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Tarjei Vesaas: Kimen (The Seed)
This powerful and important novel from Vesaas is about violence and collective guilt versus individual guilt. Vesaas quickly sets the scene, showing us two sows feeding their young together and then suddenly brutally turning on one another, eventually driving one another to their respective deaths. At the same time, a young man, Andreas West, arrives on this small island, whose livelihood is mainly farming. West apparently worked in a factory where there had been a large explosion. Though he had escaped without any physical damage, the death and destruction had had a profound psychological effect on him. He is unsure of what he will do there, knowing only that he needs to escape and find peace and quiet. However, he is surprised by Inga, sister of Rolf Lee and daughter of Karl and Mari, owners of Lee farm. For no apparent reason, he kills her. The island is small and Rolf and others soon hunt him down and kill him. While it is Rolf that inflicts the fatal blow, others join in and are clearly involved.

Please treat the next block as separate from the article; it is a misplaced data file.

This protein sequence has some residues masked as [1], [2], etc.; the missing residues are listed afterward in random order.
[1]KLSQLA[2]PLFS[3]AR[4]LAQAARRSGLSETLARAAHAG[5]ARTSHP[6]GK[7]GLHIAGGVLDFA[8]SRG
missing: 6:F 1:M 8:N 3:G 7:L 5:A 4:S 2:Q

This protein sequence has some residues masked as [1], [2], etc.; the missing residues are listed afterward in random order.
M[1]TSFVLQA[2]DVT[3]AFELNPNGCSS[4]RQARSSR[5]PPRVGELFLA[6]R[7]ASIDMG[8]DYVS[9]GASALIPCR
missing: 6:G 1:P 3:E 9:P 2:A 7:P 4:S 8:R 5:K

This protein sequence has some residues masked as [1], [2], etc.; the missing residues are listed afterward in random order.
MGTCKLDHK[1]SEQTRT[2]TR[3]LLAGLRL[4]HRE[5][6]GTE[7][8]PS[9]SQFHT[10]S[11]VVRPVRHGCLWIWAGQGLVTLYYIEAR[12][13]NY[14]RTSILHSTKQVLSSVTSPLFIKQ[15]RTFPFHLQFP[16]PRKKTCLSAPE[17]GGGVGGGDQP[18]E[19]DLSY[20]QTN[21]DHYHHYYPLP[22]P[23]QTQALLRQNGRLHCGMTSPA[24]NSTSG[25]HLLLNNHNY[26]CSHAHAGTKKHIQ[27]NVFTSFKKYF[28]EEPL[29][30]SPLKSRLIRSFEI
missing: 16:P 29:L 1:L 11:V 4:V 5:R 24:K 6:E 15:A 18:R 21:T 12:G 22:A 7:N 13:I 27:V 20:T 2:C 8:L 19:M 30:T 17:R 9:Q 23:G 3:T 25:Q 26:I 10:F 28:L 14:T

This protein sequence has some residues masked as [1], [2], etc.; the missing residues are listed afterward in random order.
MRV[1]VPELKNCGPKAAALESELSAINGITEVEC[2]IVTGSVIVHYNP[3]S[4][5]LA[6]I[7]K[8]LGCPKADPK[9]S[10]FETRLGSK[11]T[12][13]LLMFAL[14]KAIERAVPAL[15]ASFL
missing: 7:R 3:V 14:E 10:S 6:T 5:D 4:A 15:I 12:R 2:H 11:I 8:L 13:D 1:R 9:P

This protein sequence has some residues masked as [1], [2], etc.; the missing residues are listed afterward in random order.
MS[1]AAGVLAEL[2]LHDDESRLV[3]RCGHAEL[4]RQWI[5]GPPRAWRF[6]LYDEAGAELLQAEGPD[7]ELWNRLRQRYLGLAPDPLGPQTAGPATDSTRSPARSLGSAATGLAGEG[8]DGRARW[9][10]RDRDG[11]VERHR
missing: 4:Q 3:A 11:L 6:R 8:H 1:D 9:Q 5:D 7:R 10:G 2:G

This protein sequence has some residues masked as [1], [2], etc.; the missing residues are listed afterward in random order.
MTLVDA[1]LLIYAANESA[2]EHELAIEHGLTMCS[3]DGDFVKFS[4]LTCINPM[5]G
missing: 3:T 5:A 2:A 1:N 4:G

The rest of this small novel is about the guilt that all must bear for this deed. At first, everyone is eager to attribute blame to Rolf who, after all, inflicted the fatal blow. Then the islanders congregate at Lee farm to hear what Karl will say about the matter. Karl was not present at the killing but feels some guilt for the actions of his son. Ultimately it is Rolf that is to bear the blame, as it is he who will be arrested and taken off by the police (there are no police on the island). But everyone knows that all of them are to blame and they are all at a loss to understand how this deed happened. As Vesaas makes very clear, their behaviour is barely above that of the sows.
This a first-class novel about violence and guilt and should be better known in the English-speaking world. Vesaas tells a very powerful and demanding story in a relatively short space. He adds two standard sets of characters – Hill and Dale, the Vladmir and Estragon characters (but also the Greek chorus), who comment on the deaths and carry off the corpses and Kari Ness, the Cassandra-like widow – who broaden the perspective by both commenting on the action and moving it along. But it is ultimately the community who is the main character and the one that must take the blame.
First published 1958 by Gylendal
First published in English in 1964 by the American-Scandinavian Foundation
Translated by Kenneth G. Chapman